NOAA: Small Portion of Sheen Enters Loop Current
NOAA's latest observations indicate that a small portion of the oil slick has reached the Loop Current in the form of light to very light sheens.
In the time it would take for oil to travel to the vicinity of the Florida Straits, any oil would be highly weathered and both the natural process of evaporation and the application of chemical dispersants would reduce the oil volume significantly. However, the oil may get caught in a clockwise eddy in the middle of the gulf, and not be carried to the Florida Straits at all.
Oil entrained in the Loop Current would require persistent onshore winds or an eddy on the edge of the Loop Current for it to reach the Florida shoreline. If this were to occur, the weathered and diluted oil would likely appear in isolated locations in the form of tar balls.
The Coast Guard has confirmed that the tar balls collected yesterday in the Florida Keys did not originate with the BP oil spill.
Both the location of the Loop Current and location of the oil slick are dynamic and constantly changing. NOAA tracks the location of the surface oil daily through analysis of satellite imagery, observer over flights with helicopters and fixed wing aircraft, as well as advanced sensing technology on aircraft.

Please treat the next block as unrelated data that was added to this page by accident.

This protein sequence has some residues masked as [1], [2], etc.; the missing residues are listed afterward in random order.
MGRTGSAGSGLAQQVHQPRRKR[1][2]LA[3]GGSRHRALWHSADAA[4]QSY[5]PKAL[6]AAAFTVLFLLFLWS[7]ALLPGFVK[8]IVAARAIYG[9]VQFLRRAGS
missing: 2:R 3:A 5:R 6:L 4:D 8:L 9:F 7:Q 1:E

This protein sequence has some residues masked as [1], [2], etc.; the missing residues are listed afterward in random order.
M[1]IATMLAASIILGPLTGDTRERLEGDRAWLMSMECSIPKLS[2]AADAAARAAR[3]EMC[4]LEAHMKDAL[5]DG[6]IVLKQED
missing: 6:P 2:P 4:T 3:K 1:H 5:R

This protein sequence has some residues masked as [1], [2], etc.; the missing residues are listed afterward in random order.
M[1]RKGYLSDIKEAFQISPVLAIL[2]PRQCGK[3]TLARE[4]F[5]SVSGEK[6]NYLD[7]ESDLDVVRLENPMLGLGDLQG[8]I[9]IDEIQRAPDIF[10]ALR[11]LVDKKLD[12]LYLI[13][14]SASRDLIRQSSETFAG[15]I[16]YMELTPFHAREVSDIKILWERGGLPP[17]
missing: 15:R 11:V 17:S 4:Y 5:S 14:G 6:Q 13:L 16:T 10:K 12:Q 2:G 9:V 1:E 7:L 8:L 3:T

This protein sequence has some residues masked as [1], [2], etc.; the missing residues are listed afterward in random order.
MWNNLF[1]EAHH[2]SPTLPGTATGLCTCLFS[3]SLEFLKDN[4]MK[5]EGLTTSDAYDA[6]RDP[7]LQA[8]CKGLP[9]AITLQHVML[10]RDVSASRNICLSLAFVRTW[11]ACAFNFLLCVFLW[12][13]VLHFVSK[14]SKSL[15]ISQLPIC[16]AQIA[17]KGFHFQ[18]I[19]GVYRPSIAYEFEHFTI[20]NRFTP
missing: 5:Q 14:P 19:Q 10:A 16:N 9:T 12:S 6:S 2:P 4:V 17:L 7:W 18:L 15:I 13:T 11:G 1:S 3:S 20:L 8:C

The Loop Current is an area of warm water that comes up from the Caribbean, flowing past the Yucatan Peninsula and into the Gulf of Mexico. From there, it generally curves east across the Gulf and then flows south parallel to the west Florida Coast, as it flows between Florida and Cuba it becomes the Florida Current as it moves through the Florida Straits, where it finally joins the Gulf Stream as it travels up the Atlantic Coast.
We also continue to assess the contingency plans in potentially impacted areas, and we are working with our state and local partners, as well as BP, as the responsible party, to pre-stage boom and other resources as we have been from the beginning of this response.
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